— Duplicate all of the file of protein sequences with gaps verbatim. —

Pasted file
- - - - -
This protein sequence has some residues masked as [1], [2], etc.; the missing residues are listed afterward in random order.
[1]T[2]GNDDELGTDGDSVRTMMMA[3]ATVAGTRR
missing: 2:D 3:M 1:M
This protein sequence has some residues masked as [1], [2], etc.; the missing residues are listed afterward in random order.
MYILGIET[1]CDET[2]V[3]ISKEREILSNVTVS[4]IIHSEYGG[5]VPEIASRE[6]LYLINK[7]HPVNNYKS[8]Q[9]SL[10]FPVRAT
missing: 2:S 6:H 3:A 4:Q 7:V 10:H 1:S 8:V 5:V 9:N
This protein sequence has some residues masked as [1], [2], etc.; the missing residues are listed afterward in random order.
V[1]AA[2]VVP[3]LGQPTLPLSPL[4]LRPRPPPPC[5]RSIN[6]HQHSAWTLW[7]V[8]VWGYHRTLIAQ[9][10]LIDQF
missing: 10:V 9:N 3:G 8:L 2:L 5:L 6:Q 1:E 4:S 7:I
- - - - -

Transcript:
This protein sequence has some residues masked as [1], [2], etc.; the missing residues are listed afterward in random order.
[1]T[2]GNDDELGTDGDSVRTMMMA[3]ATVAGTRR
missing: 2:D 3:M 1:M
This protein sequence has some residues masked as [1], [2], etc.; the missing residues are listed afterward in random order.
MYILGIET[1]CDET[2]V[3]ISKEREILSNVTVS[4]IIHSEYGG[5]VPEIASRE[6]LYLINK[7]HPVNNYKS[8]Q[9]SL[10]FPVRAT
missing: 2:S 6:H 3:A 4:Q 7:V 10:H 1:S 8:V 5:V 9:N
This protein sequence has some residues masked as [1], [2], etc.; the missing residues are listed afterward in random order.
V[1]AA[2]VVP[3]LGQPTLPLSPL[4]LRPRPPPPC[5]RSIN[6]HQHSAWTLW[7]V[8]VWGYHRTLIAQ[9][10]LIDQF
missing: 10:V 9:N 3:G 8:L 2:L 5:L 6:Q 1:E 4:S 7:I